Creation Care, NT Wright, Faith and Science, Art, Being Human, and More

September 20th, 2008 at 10:40 am

The Recreational Killing of Animals

As a follow up to my piece All Creatures of Our God and King, one reader asked:

“So how would say, hunting or fishing fit into this equation. Are these things helpful? What about doing these simply for sport, like catching a fish or shooting a deer only to be on display?”

My answer…

Dear Reader,

Thank you for your excellent question. Since we see in the Scriptures the obvious delight that God takes in his own creation and  in the wonderful creatures He has made, we need to ask ourselves these questions. Some of this I am going to touch on when I address what our duty as an those He has called and assigned to exercise dominion over His creatures. I will leave a more complete discussion of until later.

We need to remember that permission to kill animals in order to eat their meat was given to man only after the flood, and then it seems as a mercy, to help man in the brutally difficult challenge of surviving in a fallen world. This permission had to do with our body’s physical need for nourishment only. It was about food, and only about food.

And so on a principled level I cannot make a case against the killing animals in order to eat their meat. On could possibly extend this permission to include meeting other basic needs of man.

Hunters and fishermen have done much good in terms of the preservation of undeveloped habitats. For that I am thankful. And on occasion, given the absence of natural predators, it becomes necessary to cull populations of different species to keep them from destroying the environment or facing massive die offs.

However, I see no place whatsoever for the recreational killing of animals. None whatsoever. I think it is a perversion of “dominion” and a revelation of soemthing twisted in the human heart.

There is pleasure in the hunt no doubt. But the pleasure in the kill is usually related somewhere deep down to blood lust. There is a kind of momentary high we get when we kill an animal we have hunted. I suppose there is a release of some sort of brain chemical that provides a rush. It is not dissimilar to the rush we get in sports like football when we make a great hit, or in boxing when we make a head popping hit. I have known all these rushes or pleasures. In sports however, if we’re being careful and following safety precautions, we don’t kill the person or even injure him. So I think of these rough sports as a way to release this pent up aspect of our nature.

When we kill for pleasure and enjoy it we are also reveling in this side of our fallen nature. It’s really about power. The difference as compared to a good hit in football is that the victim of our power rush is dead. Only

We see it in kids as they stomp on ants, and then as they start to shoot birds. My first experience with hunting was with bow and arrow. I would stand on my back porch and shoot frogs in the back yard. Mind you, I maybe only ever hit one or two, but I knew the rush. The had the same rush killing squirrels, and then killing birds.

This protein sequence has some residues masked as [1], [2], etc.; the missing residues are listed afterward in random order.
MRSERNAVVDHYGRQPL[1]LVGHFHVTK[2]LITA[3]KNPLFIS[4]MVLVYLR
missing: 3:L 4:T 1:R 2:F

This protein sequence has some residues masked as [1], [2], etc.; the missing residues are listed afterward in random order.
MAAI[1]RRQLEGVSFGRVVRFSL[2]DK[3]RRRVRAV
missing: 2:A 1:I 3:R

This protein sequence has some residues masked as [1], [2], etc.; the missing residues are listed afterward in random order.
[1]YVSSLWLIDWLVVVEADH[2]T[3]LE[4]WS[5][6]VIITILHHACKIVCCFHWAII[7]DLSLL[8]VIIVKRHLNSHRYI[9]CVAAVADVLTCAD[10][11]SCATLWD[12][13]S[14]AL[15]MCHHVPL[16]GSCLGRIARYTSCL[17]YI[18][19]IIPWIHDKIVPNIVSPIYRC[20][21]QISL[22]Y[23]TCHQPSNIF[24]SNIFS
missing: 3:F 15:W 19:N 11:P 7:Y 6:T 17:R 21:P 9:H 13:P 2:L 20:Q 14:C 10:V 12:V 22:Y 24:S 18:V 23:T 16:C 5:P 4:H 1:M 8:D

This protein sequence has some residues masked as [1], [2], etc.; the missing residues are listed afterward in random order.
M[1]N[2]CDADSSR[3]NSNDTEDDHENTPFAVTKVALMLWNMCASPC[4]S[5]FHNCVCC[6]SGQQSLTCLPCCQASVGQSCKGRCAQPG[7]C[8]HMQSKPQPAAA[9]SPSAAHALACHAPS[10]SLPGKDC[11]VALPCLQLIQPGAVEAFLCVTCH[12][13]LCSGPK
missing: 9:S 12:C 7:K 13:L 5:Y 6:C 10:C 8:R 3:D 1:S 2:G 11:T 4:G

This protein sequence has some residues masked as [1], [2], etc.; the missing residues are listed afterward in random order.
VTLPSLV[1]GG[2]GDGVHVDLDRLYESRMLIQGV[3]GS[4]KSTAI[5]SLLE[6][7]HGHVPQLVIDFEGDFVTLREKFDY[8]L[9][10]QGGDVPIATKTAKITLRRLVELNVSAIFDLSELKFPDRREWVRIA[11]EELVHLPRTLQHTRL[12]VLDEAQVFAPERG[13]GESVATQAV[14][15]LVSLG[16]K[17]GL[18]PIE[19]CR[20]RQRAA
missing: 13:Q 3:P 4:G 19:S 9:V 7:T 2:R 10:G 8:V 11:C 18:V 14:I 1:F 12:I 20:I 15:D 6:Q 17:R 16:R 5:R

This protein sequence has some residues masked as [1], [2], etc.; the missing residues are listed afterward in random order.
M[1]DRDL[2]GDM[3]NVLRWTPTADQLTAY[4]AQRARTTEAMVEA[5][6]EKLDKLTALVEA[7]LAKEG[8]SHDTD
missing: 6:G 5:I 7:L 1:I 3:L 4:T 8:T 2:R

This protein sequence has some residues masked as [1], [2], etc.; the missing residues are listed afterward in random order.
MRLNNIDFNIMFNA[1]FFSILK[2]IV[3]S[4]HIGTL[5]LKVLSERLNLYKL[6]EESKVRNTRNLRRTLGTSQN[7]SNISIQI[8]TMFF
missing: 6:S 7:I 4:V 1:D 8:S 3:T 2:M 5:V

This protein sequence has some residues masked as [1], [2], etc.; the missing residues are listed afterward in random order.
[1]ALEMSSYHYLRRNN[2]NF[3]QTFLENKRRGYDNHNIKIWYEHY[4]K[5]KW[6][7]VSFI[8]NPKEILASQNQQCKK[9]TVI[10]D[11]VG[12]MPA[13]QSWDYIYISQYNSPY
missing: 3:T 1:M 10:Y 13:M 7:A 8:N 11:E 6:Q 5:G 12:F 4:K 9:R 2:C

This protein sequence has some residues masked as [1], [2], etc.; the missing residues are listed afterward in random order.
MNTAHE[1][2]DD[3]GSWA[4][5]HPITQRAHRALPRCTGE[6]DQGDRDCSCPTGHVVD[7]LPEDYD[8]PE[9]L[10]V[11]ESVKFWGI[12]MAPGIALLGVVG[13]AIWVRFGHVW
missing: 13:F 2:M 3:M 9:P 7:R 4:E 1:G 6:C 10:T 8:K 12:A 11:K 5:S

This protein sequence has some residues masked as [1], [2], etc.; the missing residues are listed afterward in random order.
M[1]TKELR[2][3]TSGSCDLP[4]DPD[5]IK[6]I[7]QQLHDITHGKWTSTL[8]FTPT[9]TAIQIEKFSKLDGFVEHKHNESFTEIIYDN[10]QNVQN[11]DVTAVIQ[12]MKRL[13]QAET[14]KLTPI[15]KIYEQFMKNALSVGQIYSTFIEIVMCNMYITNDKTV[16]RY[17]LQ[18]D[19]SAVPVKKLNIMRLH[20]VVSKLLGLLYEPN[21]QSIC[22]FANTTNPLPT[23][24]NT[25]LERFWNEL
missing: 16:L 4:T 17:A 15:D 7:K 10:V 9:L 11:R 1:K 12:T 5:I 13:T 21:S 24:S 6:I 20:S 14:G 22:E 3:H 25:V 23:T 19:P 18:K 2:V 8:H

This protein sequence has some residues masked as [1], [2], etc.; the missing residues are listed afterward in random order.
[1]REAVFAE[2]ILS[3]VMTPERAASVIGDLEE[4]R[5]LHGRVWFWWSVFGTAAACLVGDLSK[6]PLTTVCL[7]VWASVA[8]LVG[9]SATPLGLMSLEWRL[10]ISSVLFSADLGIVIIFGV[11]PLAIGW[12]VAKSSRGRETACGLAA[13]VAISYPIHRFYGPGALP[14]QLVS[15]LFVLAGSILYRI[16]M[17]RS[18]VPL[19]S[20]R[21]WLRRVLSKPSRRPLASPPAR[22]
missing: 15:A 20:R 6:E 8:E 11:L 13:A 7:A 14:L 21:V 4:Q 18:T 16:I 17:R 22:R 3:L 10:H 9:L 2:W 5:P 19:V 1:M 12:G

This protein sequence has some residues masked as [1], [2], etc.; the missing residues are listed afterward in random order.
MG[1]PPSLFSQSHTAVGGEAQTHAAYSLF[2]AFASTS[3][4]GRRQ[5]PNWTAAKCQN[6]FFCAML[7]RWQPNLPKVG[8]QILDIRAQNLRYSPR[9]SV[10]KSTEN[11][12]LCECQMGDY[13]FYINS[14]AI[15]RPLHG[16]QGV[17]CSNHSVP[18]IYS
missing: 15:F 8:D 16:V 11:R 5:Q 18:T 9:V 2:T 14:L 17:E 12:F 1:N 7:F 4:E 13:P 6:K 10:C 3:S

Thankfully I came to my senses.

So, in short, I think the recreational killing of animals is a perversion. The higher the animal the more the perversion I think, thus the idea of killing a bear for sport is more offensive than killing a swordfish for sport, but I could not draw a hard line anywhere. There may be a good reason for our own safety to eradicate certain insects and spiders from around our house, but that is different than stomping on them for fun.

Back to killing animals for food…

I will speak to this later but I think we have long crossed a line in the manner in which we treat cows, pigs, and chickens for example raised for their meat. Those giant pig farms are not only are environmentally abysmal, but they are an exercise in systemic animal cruelty. Pigs are no less intelligent and relational creatures as dogs or cats. We would be thrown in jail for treating our dogs or cats the way large scale pig farmers treat pigs. It is a hidden tragedy of epic proportion, and I don’t thing God will overlook it in the judgment.

What is required is a changed view of what our role is as human beings vis a vis the animal world. I believe we are to be “kings” and guardian protectors.” We are to “use” animals in the sense of killing them only for our most basic needs. Otherwise we have been assigned the task of taking care of God’s world and guarding the well being of its creatures and its total environment.

But just so you’ll know I have not “arrived” I confess that I still find a certain pleasure in squashing cockroaches.


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  • hugh
    12:11 pm on September 20th, 2008 1

    I plan on hunting for the first time in my life this season. Would you care for some venison?

  • joel
    12:24 pm on September 20th, 2008 2


    Many people hunt deer and eat the meat rather than buy meat at the supermarket. Our deer populations, having no natural predators (just cars and sprawl), have to be kept in check. I have no issue with that. Each person must evaluate if he or she is killing for the fun of killing. I think that is a different thing.

    I like venison.



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